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NYPD and MTA institute Knightscope security robot test pilot

NYPD and MTA institute Knightscope security robot test pilot

NYPD and MTA institute Knightscope test pilot

NEW YORK – The New York City Police Department (NYPD) and Metropolitan Transportation Authority (MTA) are vetting the robots from Knightscope as a possible security solution and crime deterrent.

The Office of the Mayor of New York issued a press release discussing the institution of a pilot program for Knightscope’s K5 security robots following a two-week training period, after which the autonomous robots will have patrol duties in Manhattan’s subway stations between midnight and 6:00 a.m.

“When people feel unsafe to use our trains and buses, it impacts our economic stability as well; and so, we must use every available method to continue to see our city be the safest big city in America,” New York City Mayor Eric Adams said. “And that's what we're doing. We're taking existing technology, cameras being able to communicate with people, and we're placing it on wheels and ensuring that it could be used 24 hours, seven days a week if needed, but it will be there for proper use all the time.”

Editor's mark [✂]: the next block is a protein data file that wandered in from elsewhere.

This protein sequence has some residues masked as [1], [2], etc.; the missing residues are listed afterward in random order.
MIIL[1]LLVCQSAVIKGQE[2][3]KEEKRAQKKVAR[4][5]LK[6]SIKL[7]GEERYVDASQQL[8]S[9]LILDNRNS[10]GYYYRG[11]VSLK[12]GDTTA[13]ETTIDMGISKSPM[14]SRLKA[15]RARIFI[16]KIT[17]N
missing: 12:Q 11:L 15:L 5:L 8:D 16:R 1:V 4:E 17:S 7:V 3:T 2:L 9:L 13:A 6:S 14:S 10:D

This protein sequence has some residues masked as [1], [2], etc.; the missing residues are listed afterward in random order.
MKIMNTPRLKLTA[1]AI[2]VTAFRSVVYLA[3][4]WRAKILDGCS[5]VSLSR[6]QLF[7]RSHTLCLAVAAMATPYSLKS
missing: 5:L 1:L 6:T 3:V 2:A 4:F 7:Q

In its own press release, Knightscope highlighted statistics from the NYPD that saw a 45% surge of shoplifting in the city and noted that their robot platform was already being put to use by other police departments in the country, including those in Los Angeles County.

“Imagine a city-wide robotic platform designed to identify repeat shoplifters and alert stores when they enter. A system that can discreetly monitor customers' hand movements, instantly notifying security when suspicious, rapid swiping motions occur, a hallmark of shoplifters,” Knightscope said. “Advanced AI-powered security cameras and autonomous security robots are already being utilized in an effort to get New York City back on its feet post-CV19 by enhancing retailers' ability to catch shoplifters in their tracks.”

Mayor Adams highlighted the potential cost benefits to the city if successful, with the robot’s operations costing less than minimum wage. The mayor also stated that if a K5 unit is damaged, Knightscope will be the ones opting to pay. “We are not doing facial recognition. We are not allowing them to own the video. This robot is on a two-month trial period to see its effectiveness; and based on our determination, we will see how we're going to use it continuously,” Adams added.


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